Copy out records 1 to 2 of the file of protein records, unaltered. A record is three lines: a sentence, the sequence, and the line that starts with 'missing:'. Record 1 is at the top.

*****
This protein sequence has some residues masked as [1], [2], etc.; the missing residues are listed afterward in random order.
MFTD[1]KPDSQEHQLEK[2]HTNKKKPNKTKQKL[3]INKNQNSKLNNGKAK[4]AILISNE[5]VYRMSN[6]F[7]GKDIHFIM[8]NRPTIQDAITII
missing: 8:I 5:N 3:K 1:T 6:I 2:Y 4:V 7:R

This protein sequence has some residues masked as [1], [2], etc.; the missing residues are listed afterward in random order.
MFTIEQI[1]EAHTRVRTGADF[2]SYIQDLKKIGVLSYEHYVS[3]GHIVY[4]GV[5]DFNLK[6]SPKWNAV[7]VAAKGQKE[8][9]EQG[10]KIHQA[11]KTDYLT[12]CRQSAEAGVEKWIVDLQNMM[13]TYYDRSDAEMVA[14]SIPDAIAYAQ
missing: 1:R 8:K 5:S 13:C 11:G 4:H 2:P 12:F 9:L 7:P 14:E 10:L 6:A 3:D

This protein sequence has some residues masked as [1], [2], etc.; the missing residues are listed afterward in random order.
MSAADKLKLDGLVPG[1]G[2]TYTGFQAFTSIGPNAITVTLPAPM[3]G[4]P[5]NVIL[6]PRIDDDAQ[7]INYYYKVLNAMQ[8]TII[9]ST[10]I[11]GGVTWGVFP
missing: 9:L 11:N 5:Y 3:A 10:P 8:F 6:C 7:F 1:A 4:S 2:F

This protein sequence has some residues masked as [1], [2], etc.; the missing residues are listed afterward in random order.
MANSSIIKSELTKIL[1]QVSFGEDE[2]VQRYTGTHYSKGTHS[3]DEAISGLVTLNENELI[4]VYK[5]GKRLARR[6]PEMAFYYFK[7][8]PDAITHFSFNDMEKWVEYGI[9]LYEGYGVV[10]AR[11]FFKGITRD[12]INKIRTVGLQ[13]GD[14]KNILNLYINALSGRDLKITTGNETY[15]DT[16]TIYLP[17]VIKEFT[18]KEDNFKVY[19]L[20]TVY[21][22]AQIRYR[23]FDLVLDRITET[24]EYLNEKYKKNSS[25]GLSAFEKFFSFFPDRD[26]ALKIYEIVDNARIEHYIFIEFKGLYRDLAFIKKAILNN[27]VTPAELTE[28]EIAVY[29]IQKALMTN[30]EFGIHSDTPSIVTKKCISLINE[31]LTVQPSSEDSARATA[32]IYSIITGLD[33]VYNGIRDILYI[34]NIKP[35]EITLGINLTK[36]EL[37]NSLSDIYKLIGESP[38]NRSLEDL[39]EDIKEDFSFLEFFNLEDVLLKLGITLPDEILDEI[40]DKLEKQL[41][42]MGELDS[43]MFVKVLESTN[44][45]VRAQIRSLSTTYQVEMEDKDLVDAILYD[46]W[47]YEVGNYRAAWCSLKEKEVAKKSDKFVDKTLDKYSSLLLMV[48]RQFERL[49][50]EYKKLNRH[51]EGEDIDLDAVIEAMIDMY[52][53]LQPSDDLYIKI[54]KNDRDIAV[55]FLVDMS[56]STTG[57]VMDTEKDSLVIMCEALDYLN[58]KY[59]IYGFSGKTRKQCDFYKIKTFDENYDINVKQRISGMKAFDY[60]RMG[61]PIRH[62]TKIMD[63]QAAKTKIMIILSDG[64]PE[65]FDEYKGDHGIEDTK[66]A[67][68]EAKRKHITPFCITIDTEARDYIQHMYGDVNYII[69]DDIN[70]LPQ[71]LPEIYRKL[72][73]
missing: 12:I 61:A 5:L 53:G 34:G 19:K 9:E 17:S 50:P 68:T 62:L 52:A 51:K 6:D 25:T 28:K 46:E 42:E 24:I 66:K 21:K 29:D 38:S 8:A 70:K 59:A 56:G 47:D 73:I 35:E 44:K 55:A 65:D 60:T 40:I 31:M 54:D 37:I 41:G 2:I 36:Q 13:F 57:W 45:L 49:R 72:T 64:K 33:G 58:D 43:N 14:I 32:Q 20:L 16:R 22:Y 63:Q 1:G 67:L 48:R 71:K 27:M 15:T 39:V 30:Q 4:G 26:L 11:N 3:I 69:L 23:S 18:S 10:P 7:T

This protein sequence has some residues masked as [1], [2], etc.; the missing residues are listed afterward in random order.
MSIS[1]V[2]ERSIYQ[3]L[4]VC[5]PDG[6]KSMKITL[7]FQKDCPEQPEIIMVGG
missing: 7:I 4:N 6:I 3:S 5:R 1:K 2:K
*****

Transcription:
This protein sequence has some residues masked as [1], [2], etc.; the missing residues are listed afterward in random order.
MFTD[1]KPDSQEHQLEK[2]HTNKKKPNKTKQKL[3]INKNQNSKLNNGKAK[4]AILISNE[5]VYRMSN[6]F[7]GKDIHFIM[8]NRPTIQDAITII
missing: 8:I 5:N 3:K 1:T 6:I 2:Y 4:V 7:R

This protein sequence has some residues masked as [1], [2], etc.; the missing residues are listed afterward in random order.
MFTIEQI[1]EAHTRVRTGADF[2]SYIQDLKKIGVLSYEHYVS[3]GHIVY[4]GV[5]DFNLK[6]SPKWNAV[7]VAAKGQKE[8][9]EQG[10]KIHQA[11]KTDYLT[12]CRQSAEAGVEKWIVDLQNMM[13]TYYDRSDAEMVA[14]SIPDAIAYAQ
missing: 1:R 8:K 5:S 13:C 11:G 4:H 2:P 12:F 9:L 7:P 14:E 10:L 6:A 3:D